WASHINGTON, Sept 13 (Reuters) - Senior U.S. senators will introduce legislation on Tuesday intended to preserve a focus on human rights issues in Myanmar, amid expectations that the Obama administration will further ease or lift sanctions, according to a summary of the measure seen by Reuters.
The “Cardin-McCain Burma Strategy Act of 2016” would be introduced the same day that Aung San Suu Kyi, the new leader of Myanmar, also known as Burma, arrives in Washington for meetings with President Barack Obama, members of Congress and other top U.S. officials.
The measure was co-sponsored by Senator Ben Cardin, the top Democrat on the Senate Foreign Relations Committee, and Republican John McCain, chairman of the Senate Armed Services Committee.
According to the summary seen by Reuters, the legislation sets “benchmarks and guidelines” on sanctions relief, by calling on the U.S. Secretary of State to assess and make recommendations regarding modifying or lifting sanctions, with a focus on issues such as democracy and ethnic reconciliation.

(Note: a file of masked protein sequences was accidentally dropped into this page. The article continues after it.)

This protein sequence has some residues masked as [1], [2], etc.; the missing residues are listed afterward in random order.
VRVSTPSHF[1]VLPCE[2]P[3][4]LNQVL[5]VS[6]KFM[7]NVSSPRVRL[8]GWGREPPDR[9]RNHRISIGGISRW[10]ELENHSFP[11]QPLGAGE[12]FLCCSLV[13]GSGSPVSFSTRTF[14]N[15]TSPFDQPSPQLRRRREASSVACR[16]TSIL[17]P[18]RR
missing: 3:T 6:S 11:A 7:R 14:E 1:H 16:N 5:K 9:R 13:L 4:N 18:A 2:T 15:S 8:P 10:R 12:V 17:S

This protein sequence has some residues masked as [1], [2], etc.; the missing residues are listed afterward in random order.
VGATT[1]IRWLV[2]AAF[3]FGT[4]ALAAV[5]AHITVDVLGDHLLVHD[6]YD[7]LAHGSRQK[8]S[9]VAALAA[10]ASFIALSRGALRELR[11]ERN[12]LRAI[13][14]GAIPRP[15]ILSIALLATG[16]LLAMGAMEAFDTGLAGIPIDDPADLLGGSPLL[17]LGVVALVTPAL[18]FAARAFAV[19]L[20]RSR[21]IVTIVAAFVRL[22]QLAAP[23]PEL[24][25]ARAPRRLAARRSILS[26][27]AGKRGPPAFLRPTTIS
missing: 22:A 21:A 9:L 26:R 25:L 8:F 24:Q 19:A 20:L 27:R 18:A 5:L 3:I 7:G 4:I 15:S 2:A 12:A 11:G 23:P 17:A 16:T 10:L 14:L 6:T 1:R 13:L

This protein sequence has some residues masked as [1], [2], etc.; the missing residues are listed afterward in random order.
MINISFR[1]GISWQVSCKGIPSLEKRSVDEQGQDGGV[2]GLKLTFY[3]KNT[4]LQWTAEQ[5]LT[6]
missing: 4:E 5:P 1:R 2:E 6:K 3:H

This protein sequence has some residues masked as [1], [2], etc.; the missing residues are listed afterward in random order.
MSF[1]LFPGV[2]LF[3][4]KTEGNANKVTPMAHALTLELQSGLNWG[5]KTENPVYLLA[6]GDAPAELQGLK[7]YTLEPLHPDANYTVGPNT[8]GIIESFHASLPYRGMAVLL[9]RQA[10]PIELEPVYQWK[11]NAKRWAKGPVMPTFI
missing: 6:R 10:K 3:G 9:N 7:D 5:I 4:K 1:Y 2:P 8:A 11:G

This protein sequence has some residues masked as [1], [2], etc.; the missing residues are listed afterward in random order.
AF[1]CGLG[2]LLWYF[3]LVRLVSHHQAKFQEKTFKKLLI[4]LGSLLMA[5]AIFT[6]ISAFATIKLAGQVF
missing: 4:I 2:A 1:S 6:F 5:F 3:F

Obama is expected to decide on the extent of the sanctions relief after consultations between Suu Kyi and his administration to gauge how far she wants Washington to go in loosening the screws on Myanmar’s still-powerful military.
Suu Kyi, a Nobel Peace Prize laureate and democracy icon, helped persuade the West to impose sanctions during her years as a jailed opposition leader. She is now trying to strike a balance between showing her people the economic rewards of a democratic transition while keeping pressure on the country’s generals for further reforms.
However, Myanmar’s military retains a strong hand in its politics through a military-drafted constitution and an economic power base. And human rights groups remain deeply concerned about the oppression of the country’s Rohingya Muslim minority.
The legislation authorizes economic assistance to support civil society organizations and provide humanitarian assistance and creates a Burma-America Development Fund to provide incentives for private sector investment in the country.
The legislation to be introduced on Tuesday also authorizes limited military-to-military engagement between the United States and Myanmar. And it calls for a report on the country’s gemstone industry. (Reporting by Patricia Zengerle; Editing by Andrea Ricci)